Cubical Type Theory

Previously, we discussed Homotopy Type Theory, which is an alternative foundation of mathematics with several advantages over ZFC, mainly for computer-assisted proofs. It is based on Martin-Löf’s intuitionistic type theory, but with the idea that types are spaces, terms are points within that space, and that A = B is the space of paths between A and B (viewed as points in a universe U). To accomplish this, recall that there are two extra modifications beyond intuitionistic type theory:

  • Voevodsky’s univalence axiom states that equivalent types are equal, and more specifically that the space of equivalences between two types is equivalent to the space of paths between two types;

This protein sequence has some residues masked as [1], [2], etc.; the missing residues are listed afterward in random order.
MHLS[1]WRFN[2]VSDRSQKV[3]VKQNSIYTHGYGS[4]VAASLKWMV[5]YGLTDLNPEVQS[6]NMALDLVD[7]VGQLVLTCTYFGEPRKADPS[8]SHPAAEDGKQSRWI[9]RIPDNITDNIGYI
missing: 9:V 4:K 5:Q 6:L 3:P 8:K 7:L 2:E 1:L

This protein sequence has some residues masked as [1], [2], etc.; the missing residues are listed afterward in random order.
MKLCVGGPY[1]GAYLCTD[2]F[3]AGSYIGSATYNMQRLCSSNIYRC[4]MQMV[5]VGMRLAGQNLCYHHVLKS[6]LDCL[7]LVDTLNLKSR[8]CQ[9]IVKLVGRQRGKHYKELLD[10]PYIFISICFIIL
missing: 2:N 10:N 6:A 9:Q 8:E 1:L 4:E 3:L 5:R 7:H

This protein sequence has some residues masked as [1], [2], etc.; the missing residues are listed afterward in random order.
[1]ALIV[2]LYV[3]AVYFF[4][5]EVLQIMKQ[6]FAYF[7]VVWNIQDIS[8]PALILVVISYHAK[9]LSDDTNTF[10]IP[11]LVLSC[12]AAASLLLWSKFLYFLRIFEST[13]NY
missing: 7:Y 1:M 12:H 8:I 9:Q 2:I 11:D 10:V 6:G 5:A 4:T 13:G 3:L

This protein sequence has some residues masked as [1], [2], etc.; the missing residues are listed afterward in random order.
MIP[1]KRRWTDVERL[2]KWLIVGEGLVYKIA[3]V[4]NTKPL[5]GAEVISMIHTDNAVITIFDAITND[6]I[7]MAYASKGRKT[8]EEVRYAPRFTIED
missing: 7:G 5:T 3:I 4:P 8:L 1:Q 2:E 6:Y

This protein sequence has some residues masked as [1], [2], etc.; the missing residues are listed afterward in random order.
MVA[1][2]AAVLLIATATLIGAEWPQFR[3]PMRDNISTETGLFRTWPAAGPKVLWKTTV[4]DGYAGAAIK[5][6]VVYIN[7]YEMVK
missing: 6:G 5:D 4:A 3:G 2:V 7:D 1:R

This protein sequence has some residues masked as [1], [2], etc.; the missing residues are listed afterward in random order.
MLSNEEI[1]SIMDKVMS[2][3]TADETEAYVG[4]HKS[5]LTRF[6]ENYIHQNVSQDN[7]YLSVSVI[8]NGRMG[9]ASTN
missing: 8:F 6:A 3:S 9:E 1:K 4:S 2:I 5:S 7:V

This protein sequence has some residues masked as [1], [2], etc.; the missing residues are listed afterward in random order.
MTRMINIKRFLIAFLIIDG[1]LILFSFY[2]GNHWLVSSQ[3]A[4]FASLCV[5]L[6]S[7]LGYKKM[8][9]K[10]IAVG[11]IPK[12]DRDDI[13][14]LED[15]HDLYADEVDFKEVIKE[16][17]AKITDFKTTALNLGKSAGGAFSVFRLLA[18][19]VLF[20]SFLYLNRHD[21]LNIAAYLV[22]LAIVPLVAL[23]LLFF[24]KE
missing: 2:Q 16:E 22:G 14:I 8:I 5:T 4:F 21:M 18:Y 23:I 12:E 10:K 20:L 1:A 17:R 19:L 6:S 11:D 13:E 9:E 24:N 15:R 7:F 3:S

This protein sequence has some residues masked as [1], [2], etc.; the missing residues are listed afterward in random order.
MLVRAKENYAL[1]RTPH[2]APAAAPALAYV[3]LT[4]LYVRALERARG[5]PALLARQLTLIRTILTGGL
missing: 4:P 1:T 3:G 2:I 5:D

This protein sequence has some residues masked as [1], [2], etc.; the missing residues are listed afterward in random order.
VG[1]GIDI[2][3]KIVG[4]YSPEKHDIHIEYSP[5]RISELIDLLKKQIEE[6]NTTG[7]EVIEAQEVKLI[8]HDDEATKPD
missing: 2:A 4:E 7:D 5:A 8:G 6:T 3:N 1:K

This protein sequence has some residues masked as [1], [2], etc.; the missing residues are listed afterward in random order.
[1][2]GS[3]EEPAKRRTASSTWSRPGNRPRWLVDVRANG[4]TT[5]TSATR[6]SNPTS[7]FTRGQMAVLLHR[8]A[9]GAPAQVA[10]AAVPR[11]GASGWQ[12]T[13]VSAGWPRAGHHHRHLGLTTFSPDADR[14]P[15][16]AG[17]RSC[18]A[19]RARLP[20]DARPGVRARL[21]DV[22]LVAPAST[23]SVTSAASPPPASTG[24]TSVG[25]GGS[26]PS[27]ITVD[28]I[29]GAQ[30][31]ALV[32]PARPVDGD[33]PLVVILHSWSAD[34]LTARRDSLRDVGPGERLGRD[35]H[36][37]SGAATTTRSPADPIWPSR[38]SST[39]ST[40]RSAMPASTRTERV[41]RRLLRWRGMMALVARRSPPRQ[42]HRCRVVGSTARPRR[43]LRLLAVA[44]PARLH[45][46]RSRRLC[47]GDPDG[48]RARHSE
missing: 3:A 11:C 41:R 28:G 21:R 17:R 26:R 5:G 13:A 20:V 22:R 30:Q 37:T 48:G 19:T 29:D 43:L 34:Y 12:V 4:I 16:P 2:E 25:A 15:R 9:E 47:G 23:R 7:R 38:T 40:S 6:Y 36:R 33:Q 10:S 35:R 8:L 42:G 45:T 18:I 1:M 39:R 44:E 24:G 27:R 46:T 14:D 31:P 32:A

• The introduction of higher inductive types which define not only their elements (vertices) but also paths, 2-cells (paths between paths), and so forth.

An advantage of intuitionistic type theory is that the lack of axioms mean that all proofs of constructive. Including the univalence axiom breaks this somewhat, which is why people have been searching for a way to adapt type theory to admit univalence not as an axiom, but as a theorem.

Cubical type theory was introduced as a constructive formulation which includes univalence and has limited support for certain higher inductive types. A recent paper by Thierry Coquand (after whom the automated theorem-prover Coq is named), Simon Huber, and Anders Mörtberg goes further towards constructing higher inductive types in cubical type theory.

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